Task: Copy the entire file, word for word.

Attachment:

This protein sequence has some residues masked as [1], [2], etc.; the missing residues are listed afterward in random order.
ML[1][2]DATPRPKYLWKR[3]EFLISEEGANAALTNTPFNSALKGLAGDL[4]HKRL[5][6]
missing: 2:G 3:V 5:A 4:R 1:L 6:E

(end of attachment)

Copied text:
This protein sequence has some residues masked as [1], [2], etc.; the missing residues are listed afterward in random order.
ML[1][2]DATPRPKYLWKR[3]EFLISEEGANAALTNTPFNSALKGLAGDL[4]HKRL[5][6]
missing: 2:G 3:V 5:A 4:R 1:L 6:E